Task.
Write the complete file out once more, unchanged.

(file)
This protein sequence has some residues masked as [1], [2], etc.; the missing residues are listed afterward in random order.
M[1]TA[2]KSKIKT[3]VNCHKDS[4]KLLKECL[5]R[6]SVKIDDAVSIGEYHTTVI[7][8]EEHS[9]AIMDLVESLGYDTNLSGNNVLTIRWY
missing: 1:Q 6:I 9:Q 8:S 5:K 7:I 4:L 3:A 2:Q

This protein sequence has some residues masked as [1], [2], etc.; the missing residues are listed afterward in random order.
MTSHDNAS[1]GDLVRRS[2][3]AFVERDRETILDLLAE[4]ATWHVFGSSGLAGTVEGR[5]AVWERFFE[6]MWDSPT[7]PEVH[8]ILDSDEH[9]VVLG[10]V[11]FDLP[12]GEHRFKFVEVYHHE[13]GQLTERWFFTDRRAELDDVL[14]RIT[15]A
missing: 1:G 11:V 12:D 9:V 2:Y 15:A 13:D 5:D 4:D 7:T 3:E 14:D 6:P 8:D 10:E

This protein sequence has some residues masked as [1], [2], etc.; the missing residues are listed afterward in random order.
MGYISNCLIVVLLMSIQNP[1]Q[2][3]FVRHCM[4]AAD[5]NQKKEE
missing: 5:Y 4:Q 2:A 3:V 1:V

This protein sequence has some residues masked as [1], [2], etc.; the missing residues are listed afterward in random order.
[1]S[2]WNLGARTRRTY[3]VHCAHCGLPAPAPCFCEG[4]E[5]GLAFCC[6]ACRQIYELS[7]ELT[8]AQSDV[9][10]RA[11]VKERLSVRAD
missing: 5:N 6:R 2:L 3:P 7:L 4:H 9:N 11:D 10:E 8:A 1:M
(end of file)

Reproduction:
This protein sequence has some residues masked as [1], [2], etc.; the missing residues are listed afterward in random order.
M[1]TA[2]KSKIKT[3]VNCHKDS[4]KLLKECL[5]R[6]SVKIDDAVSIGEYHTTVI[7][8]EEHS[9]AIMDLVESLGYDTNLSGNNVLTIRWY
missing: 1:Q 6:I 9:Q 8:S 5:K 7:I 4:L 3:A 2:Q

This protein sequence has some residues masked as [1], [2], etc.; the missing residues are listed afterward in random order.
MTSHDNAS[1]GDLVRRS[2][3]AFVERDRETILDLLAE[4]ATWHVFGSSGLAGTVEGR[5]AVWERFFE[6]MWDSPT[7]PEVH[8]ILDSDEH[9]VVLG[10]V[11]FDLP[12]GEHRFKFVEVYHHE[13]GQLTERWFFTDRRAELDDVL[14]RIT[15]A
missing: 1:G 11:V 12:D 9:V 2:Y 15:A 13:D 5:D 4:D 7:T 3:E 14:D 6:P 8:D 10:E

This protein sequence has some residues masked as [1], [2], etc.; the missing residues are listed afterward in random order.
MGYISNCLIVVLLMSIQNP[1]Q[2][3]FVRHCM[4]AAD[5]NQKKEE
missing: 5:Y 4:Q 2:A 3:V 1:V

This protein sequence has some residues masked as [1], [2], etc.; the missing residues are listed afterward in random order.
[1]S[2]WNLGARTRRTY[3]VHCAHCGLPAPAPCFCEG[4]E[5]GLAFCC[6]ACRQIYELS[7]ELT[8]AQSDV[9][10]RA[11]VKERLSVRAD
missing: 5:N 6:R 2:L 3:P 7:L 4:H 9:N 11:D 10:E 8:A 1:M